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What are the User Roles in WordPress?

What are the User Roles in WordPress?

If you are running a WordPress blog, chances are that you may need more people to write and edit posts. But how to add new users, and most importantly, how to decentralize users in your WordPress site? Do they need all access to all your features and settings? That’s why WordPress smartly designed the concept of roles to define each user's power and manage user accounts.

Each user role has different capibility

For each role, the user is allowed to perform some actions (capabilities) and each user has a user profile in WordPress Dashboard. This way makes managing WordPress sites is much more effective and easier than ever. On top of that, it can help you increase security and protect your Admin area. Your website visitors can not change anything on your sites or even access something they shouldn’t in the Admin area. So, let’s look over 6 user roles WordPress give us before you take part in this play:

Super Admin

When you run a multisite (a network of sites), you will have a Super Admin role. This role was arguably created to manage a network of sites. He/she is like CEO in a company that can manage themes, plugins, networks user, create sites, delete sites, upgrade networks, set up networks, and changes anything. Along with that, super admin also has the power to create new user roles and assign capabilities for users. Or you can understand that they are responsible for the entire job.

Limit: There is no limit in the power of the super admin role.


  • Admin in single site: Administrator in a single site virtually manage one website. In most cases, there is only one admin. The admin in a single site has full power. They can modify, edit, delete, add users, themes, and plugins. What’s more, there is no super admin role in a single site.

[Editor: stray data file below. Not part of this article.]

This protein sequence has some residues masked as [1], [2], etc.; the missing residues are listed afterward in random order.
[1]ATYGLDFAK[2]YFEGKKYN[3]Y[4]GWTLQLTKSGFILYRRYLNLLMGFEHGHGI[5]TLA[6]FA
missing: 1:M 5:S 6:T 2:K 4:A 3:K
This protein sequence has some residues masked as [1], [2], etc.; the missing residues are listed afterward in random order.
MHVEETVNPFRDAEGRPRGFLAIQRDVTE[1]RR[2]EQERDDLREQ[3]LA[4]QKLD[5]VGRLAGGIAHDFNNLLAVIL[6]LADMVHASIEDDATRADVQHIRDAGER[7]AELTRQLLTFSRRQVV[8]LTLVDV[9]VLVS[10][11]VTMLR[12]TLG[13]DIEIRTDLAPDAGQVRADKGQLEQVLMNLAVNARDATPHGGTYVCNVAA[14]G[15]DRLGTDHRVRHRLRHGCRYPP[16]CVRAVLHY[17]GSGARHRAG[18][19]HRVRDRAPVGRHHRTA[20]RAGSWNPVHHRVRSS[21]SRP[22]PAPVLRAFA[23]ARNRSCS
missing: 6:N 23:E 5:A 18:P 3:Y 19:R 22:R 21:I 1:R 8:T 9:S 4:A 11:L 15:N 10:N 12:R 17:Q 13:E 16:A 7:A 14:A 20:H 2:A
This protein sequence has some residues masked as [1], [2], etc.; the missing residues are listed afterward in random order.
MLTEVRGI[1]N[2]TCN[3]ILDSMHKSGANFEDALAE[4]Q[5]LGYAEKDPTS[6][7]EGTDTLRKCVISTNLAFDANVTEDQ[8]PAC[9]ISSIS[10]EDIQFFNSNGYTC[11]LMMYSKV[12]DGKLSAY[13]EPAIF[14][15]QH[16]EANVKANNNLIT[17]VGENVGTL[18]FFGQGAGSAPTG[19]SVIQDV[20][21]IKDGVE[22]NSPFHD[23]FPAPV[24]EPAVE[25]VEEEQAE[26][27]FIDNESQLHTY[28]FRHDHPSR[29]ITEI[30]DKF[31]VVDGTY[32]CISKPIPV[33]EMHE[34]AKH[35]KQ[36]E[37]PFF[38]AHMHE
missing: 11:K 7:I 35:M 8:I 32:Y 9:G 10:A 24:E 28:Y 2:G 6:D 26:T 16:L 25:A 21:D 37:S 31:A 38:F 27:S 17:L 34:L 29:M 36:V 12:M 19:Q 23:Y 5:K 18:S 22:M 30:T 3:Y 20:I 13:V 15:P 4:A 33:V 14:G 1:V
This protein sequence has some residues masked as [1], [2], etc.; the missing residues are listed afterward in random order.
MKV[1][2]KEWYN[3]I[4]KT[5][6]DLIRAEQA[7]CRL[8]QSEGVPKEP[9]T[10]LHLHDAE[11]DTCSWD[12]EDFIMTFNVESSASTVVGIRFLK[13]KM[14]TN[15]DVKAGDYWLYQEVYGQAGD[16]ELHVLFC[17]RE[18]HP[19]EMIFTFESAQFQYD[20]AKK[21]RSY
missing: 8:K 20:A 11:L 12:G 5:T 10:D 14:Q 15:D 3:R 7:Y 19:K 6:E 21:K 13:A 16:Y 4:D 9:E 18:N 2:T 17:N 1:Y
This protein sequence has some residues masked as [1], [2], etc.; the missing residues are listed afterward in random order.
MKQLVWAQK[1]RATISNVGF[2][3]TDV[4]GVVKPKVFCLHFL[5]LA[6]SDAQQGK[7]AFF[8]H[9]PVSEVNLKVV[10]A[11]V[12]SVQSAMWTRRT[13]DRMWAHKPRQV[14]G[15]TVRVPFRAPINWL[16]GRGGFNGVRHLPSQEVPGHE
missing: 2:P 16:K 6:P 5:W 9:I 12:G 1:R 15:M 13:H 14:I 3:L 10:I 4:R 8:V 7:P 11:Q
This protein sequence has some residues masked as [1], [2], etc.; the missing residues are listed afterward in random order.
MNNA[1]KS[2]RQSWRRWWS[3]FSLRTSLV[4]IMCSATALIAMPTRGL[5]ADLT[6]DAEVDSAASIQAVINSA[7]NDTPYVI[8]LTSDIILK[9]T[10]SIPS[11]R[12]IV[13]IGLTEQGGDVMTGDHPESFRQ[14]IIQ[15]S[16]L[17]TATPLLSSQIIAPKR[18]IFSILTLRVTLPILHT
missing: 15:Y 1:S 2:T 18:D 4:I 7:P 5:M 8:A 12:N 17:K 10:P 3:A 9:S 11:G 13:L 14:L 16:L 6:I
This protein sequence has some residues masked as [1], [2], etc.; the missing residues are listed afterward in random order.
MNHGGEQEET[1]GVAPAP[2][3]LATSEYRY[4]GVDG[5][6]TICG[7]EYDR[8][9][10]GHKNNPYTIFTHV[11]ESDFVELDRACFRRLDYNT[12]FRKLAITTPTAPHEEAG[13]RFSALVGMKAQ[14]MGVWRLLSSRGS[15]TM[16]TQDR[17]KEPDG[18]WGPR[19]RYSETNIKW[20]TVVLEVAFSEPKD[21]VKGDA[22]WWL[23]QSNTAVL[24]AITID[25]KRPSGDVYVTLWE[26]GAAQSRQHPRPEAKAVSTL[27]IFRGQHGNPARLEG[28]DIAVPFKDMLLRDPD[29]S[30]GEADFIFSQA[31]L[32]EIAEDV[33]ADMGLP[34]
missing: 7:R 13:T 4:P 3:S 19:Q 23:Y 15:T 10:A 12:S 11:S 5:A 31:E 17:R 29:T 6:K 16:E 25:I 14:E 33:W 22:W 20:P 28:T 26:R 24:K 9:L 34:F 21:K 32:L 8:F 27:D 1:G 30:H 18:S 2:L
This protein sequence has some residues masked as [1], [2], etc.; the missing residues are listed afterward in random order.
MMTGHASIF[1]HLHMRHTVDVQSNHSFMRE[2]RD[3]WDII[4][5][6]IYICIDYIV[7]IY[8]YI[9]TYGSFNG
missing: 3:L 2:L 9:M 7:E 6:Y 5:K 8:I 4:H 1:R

• Admin in multisite: In multisite cases, the admin doesn’t have full power as in a single site. Some capabilities of the admin role must be empowered for Super Admin. While the super admin can modify plugins, themes, or users of all sites, admin just manages one site.

Limit: Admin can’t modify all sites, they just manage their own site. And they can’t access to the purchase and payment method by other admins.


When you are overloaded and need someone to modify the content of all sites, you can assign editor roles for your staff. They can alter any pages and posts like delete, edit, create, or public. Additionally, they can also edit comments, categories, and links.

Limit: Editor can’t change anything related to plugins and themes.


When a website manager has planned to post many topics on his sites, he may need authors to help him create content. So the author is like a content editor. But the capabilities of the author are less than 3 roles above. They just can edit their own post (create, edit, public, delete).

Besides this role, there is a pretty similar role name guest author. They are guests but they can register an account, submit posts themself and you can review their post before publishing.